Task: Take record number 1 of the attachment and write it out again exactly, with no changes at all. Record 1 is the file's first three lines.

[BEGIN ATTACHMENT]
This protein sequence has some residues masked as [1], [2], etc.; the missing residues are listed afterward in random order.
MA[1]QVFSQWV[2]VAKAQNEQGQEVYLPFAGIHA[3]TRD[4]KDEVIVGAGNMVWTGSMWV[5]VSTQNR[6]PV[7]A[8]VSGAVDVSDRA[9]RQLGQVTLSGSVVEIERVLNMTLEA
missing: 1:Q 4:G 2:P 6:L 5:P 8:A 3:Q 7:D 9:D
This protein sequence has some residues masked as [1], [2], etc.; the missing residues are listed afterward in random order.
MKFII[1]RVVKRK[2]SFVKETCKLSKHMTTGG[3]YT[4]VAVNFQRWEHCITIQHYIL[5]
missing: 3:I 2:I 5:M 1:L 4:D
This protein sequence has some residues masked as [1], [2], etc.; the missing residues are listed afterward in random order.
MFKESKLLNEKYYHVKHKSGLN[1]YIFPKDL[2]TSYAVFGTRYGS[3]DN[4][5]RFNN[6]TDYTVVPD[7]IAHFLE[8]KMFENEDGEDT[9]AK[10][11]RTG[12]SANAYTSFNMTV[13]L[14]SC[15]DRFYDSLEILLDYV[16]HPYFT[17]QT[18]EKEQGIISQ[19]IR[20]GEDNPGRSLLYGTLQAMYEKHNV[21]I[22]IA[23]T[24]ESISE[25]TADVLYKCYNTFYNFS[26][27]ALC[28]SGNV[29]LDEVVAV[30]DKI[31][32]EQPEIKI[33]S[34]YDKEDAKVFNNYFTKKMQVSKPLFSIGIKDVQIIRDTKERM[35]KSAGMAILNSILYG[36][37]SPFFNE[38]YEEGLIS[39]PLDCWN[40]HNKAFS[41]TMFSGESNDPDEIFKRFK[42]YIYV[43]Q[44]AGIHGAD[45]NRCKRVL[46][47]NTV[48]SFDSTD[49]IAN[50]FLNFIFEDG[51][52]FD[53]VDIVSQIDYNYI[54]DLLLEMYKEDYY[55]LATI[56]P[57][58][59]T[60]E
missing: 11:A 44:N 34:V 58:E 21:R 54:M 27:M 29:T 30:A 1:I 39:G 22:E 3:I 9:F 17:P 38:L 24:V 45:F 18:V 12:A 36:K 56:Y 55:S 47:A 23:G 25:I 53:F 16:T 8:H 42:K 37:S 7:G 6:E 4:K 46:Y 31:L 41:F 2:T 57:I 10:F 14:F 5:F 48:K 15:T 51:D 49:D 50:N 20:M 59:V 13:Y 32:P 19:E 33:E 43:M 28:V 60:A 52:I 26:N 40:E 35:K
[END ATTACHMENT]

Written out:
This protein sequence has some residues masked as [1], [2], etc.; the missing residues are listed afterward in random order.
MA[1]QVFSQWV[2]VAKAQNEQGQEVYLPFAGIHA[3]TRD[4]KDEVIVGAGNMVWTGSMWV[5]VSTQNR[6]PV[7]A[8]VSGAVDVSDRA[9]RQLGQVTLSGSVVEIERVLNMTLEA
missing: 1:Q 4:G 2:P 6:L 5:P 8:A 3:Q 7:D 9:D